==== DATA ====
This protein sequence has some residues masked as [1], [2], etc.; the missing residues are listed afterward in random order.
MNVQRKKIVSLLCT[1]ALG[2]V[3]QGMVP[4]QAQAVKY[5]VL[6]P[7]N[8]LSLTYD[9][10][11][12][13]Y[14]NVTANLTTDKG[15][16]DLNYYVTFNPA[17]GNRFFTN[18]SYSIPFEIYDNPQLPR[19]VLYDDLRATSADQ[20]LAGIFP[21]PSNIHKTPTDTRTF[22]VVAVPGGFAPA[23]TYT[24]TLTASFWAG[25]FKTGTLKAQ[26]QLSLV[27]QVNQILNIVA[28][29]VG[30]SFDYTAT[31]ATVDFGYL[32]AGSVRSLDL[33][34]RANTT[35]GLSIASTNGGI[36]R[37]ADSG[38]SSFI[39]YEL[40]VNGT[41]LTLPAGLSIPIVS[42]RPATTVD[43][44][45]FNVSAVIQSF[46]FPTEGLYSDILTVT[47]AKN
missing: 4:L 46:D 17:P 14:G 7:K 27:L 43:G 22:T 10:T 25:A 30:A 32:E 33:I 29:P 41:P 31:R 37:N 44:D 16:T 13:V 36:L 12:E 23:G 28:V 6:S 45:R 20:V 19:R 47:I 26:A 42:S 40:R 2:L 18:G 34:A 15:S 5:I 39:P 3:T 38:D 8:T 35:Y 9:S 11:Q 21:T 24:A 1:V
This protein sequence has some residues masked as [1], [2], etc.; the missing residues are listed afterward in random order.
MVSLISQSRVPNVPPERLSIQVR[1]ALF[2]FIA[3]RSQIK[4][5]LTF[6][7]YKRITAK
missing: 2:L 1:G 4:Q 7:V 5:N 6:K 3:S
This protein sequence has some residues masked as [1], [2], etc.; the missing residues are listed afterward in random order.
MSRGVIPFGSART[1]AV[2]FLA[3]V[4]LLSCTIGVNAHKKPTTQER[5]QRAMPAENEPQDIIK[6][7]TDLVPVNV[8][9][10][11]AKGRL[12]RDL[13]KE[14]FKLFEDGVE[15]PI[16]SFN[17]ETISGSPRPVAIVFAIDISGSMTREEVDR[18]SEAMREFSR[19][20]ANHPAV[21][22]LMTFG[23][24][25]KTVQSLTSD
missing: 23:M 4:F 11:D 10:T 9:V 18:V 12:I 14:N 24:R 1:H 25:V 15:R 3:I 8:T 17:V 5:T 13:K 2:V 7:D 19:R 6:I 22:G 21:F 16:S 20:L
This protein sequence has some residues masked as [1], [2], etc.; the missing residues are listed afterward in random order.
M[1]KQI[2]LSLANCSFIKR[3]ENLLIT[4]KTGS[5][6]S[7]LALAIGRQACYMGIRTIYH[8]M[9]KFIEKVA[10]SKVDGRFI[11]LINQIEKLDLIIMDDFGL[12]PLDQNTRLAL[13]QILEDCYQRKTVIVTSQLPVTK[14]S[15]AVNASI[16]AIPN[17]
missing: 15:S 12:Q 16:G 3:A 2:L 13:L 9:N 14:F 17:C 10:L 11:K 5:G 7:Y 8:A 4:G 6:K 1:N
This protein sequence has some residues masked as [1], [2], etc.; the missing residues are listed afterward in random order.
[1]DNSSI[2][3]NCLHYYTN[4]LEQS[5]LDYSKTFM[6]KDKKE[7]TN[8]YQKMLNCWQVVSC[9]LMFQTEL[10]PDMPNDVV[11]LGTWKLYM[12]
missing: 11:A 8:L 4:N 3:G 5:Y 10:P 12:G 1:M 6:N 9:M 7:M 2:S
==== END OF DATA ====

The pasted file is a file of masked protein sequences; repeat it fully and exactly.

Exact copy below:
This protein sequence has some residues masked as [1], [2], etc.; the missing residues are listed afterward in random order.
MNVQRKKIVSLLCT[1]ALG[2]V[3]QGMVP[4]QAQAVKY[5]VL[6]P[7]N[8]LSLTYD[9][10][11][12][13]Y[14]NVTANLTTDKG[15][16]DLNYYVTFNPA[17]GNRFFTN[18]SYSIPFEIYDNPQLPR[19]VLYDDLRATSADQ[20]LAGIFP[21]PSNIHKTPTDTRTF[22]VVAVPGGFAPA[23]TYT[24]TLTASFWAG[25]FKTGTLKAQ[26]QLSLV[27]QVNQILNIVA[28][29]VG[30]SFDYTAT[31]ATVDFGYL[32]AGSVRSLDL[33][34]RANTT[35]GLSIASTNGGI[36]R[37]ADSG[38]SSFI[39]YEL[40]VNGT[41]LTLPAGLSIPIVS[42]RPATTVD[43][44][45]FNVSAVIQSF[46]FPTEGLYSDILTVT[47]AKN
missing: 4:L 46:D 17:P 14:G 7:K 27:L 43:G 22:T 10:T 25:A 30:A 32:E 33:I 29:P 41:P 31:R 37:N 44:D 16:T 13:V 36:L 12:E 23:G 28:V 6:S 45:R 20:V 19:R 47:I 26:A 42:S 40:R 2:L 18:G 34:A 15:S 5:I 39:P 3:T 38:D 8:T 35:Y 9:S 11:Q 21:T 24:A 1:V
This protein sequence has some residues masked as [1], [2], etc.; the missing residues are listed afterward in random order.
MVSLISQSRVPNVPPERLSIQVR[1]ALF[2]FIA[3]RSQIK[4][5]LTF[6][7]YKRITAK
missing: 2:L 1:G 4:Q 7:V 5:N 6:K 3:S
This protein sequence has some residues masked as [1], [2], etc.; the missing residues are listed afterward in random order.
MSRGVIPFGSART[1]AV[2]FLA[3]V[4]LLSCTIGVNAHKKPTTQER[5]QRAMPAENEPQDIIK[6][7]TDLVPVNV[8][9][10][11]AKGRL[12]RDL[13]KE[14]FKLFEDGVE[15]PI[16]SFN[17]ETISGSPRPVAIVFAIDISGSMTREEVDR[18]SEAMREFSR[19][20]ANHPAV[21][22]LMTFG[23][24][25]KTVQSLTSD
missing: 23:M 4:F 11:D 10:T 9:V 18:V 12:I 14:N 24:R 1:H 25:V 15:R 3:I 8:T 17:V 5:T 13:K 2:V 7:D 19:R 6:I 22:G 21:F 16:S 20:L
This protein sequence has some residues masked as [1], [2], etc.; the missing residues are listed afterward in random order.
M[1]KQI[2]LSLANCSFIKR[3]ENLLIT[4]KTGS[5][6]S[7]LALAIGRQACYMGIRTIYH[8]M[9]KFIEKVA[10]SKVDGRFI[11]LINQIEKLDLIIMDDFGL[12]PLDQNTRLAL[13]QILEDCYQRKTVIVTSQLPVTK[14]S[15]AVNASI[16]AIPN[17]
missing: 15:S 12:Q 16:G 3:A 2:L 13:L 9:N 14:F 17:C 10:L 11:K 5:G 7:Y 8:A 4:G 6:K 1:N
This protein sequence has some residues masked as [1], [2], etc.; the missing residues are listed afterward in random order.
[1]DNSSI[2][3]NCLHYYTN[4]LEQS[5]LDYSKTFM[6]KDKKE[7]TN[8]YQKMLNCWQVVSC[9]LMFQTEL[10]PDMPNDVV[11]LGTWKLYM[12]
missing: 11:A 8:L 4:N 3:G 5:Y 10:P 12:G 1:M 6:N 9:M 7:M 2:S